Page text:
Gambia: challenges facing Africa’s youngest democracy

photo: Human Rights Watch

On December 1st, Gambia held a presidential election in what seemed as another victory for the then incumbent, Yahya Jammeh. Just as the fall of communism caught political analysts off-guard, the victory of the coalition over Jammeh was also another miracle that no one saw coming – not because the coalition lacked the support base, but because Jammeh has been accused of electoral fraud before; Amat Jeng writes.

The Gambia gained independence in 1965 from Britain, and Sir Dawda Jawara became Prime minister, with Queen Elizabeth II remaining as head of state until 1970 when Gambia became a republic and Jawara became its first President. The country enjoyed relative peace under Jawara’s thirty-year rule, but corruption and plundering of state resources was rife.

In 1994, Yahya Jammeh, with the help of some senior officers in the army, overthrew the weak government of Jawara and installed a military government until 1996 when elections were held and the military remained in power. Since then, the small West African country has not experienced any sign of democracy: torture, disappearance, exile, extra-judicial killings, patronage, cronyism, all became the order of the day, until Gambians took to the poll in last December, and ECOWAS came to their rescue by negotiating a peaceful exit for Jammeh, who is now in exile in Equatorial Guinea. But what are the challenges facing the country in its ambition to achieve a full-fledged democracy?

Unity and reconciliation
A couple of months after the coalition government led by Adama Barrow, who is a member of the United Democratic Party (UDP), was inaugurated, one of the first measures it initiated is the creation of a Truth and Reconciliation Commission (TRC), which undertook a study mission to Sierra Leone and Liberia in order to learn how these two countries succeeded in reconciling the warring factions after their civil wars. While Jammeh’s victims demand justice for the pain inflicted on them and their love ones, some of whom were exhumed from secret mass graves located few miles from Jammeh’s home village, The Gambia’s case is evidently different from that of Sierra Leone and Liberia.

While some Gambians are optimistic that the TRC would bring some light at the end of the tunnel, the government has faced criticisms for what other critics called “confused policy”.
Foday Samateh, an analyst of Gambian politics, observes: In the context of The Gambian situation… who will be reconciling with who[m]? All the three examples — Sierra Leone, Rwanda, and South Africa — the advocates of the TRC advanced as models share no resemblance to our experience. There was no civil war in The Gambia as in the case of Sierra Leone. No ethnic genocide as in the case of Rwanda. No tribal government that enforced tribal discrimination in all spheres of society as in the case of racially-segregated South Africa.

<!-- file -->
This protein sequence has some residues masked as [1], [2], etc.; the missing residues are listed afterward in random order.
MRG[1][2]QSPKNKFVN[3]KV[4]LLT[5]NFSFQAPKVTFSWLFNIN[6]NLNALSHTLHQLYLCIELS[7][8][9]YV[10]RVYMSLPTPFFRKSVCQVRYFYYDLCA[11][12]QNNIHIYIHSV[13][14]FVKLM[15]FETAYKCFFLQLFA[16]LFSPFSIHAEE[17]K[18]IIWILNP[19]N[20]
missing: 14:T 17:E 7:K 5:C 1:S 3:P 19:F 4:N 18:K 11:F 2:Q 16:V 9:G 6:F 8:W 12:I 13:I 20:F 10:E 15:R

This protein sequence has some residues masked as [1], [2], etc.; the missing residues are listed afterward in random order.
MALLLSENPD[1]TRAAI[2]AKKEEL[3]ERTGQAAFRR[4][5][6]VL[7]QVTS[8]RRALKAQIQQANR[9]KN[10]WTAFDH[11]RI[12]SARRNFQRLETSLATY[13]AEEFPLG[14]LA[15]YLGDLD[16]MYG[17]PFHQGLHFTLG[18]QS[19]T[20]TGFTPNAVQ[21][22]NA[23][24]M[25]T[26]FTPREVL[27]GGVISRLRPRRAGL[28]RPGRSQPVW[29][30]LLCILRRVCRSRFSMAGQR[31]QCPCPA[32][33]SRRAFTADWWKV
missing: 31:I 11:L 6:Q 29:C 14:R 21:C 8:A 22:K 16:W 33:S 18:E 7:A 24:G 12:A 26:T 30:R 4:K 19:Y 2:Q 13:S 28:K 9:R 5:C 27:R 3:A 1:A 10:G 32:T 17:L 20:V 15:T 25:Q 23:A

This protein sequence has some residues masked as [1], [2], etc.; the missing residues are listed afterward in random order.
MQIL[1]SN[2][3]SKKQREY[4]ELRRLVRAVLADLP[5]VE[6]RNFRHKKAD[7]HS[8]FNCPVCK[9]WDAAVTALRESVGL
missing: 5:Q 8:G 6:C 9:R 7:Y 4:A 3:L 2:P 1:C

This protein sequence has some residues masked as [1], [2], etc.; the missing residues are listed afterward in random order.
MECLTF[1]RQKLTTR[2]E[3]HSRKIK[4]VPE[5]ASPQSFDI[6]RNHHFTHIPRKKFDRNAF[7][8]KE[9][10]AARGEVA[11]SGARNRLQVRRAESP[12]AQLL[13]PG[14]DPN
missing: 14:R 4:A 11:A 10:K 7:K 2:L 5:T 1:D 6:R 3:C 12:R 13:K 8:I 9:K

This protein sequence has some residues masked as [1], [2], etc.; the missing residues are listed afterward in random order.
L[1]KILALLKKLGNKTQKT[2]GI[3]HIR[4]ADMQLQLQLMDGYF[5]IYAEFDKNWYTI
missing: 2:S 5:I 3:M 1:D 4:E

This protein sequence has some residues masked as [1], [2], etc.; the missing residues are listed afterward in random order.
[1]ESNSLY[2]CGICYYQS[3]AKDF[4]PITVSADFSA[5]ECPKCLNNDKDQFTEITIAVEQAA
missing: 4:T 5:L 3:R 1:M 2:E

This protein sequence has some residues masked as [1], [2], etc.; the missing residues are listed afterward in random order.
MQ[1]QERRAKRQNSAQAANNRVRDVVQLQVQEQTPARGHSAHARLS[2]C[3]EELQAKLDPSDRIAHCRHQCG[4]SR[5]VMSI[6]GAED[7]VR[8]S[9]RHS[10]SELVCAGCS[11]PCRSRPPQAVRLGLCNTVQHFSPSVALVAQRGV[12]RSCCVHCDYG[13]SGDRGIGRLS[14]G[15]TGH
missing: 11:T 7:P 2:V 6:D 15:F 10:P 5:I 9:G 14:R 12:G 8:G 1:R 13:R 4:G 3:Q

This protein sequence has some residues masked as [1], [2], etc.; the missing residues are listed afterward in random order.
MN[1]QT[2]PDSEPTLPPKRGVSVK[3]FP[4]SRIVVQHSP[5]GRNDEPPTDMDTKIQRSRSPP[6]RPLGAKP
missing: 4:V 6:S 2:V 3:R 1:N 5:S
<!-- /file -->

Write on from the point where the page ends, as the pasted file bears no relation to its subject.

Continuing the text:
The Gambia experience is unique in that neighbors who are of the same tribe reported each other to Jammeh’s secret police. This led to disappearance without any trace, extrajudicial killings, and torture. But for the victims, justice delayed is justice denied. This is why most of Jammeh’s victims are calling for swift actions to be taken against those who tortured for Jammeh; and so far, many alleged torturers have been arrested and are facing series of charges, ranging from abduction to murder. While these arrests continue, supporters of the former regime are alleging that they and their families have become victims of a government witch-hunt.

The dilemma of the TRC is two-fold: On the one hand, it has been viewed by Jammeh’s victims as a tool which gives immunity to the perpetrators, because most are still walking freely whilst the bureaucratic nature of the TRC drags on; on the other hand, any rush to deliver justice to the victims without due process of the law would offer critics and Jammeh’s supporters the maxim ‘Justice rushed is justice crushed.’ This is why the existence of a TRC has posed a great challenge on the country’s democratization process.

Last month, the country’s Attorney General and Minister of Justice, Abubakar Tambadou, promised that “[t]here will be justice for every victim of Jammeh.” Now the government faces challenges from identifying the perpetrators to serving justice to the victims without being accused of witch-hunting. As it seems, the victims demand more than reconciliation: they demand justice. However, given the magnitude of Jammeh’s atrocities, the work of the TRC would likely open up old wounds, leading to unrest in some parts of the country, as already seen in Foni, the region Jammeh comes from.

Furthermore, the demand for justice has divided the country, with some supporters of the new government saying Jammeh’s followers, most of whom are from the Jola tribe and concentrated in Foni, have had enough. The advantage with this new government is that it has taken both sides seriously.

De-politicizing a heavily politicized bureaucracy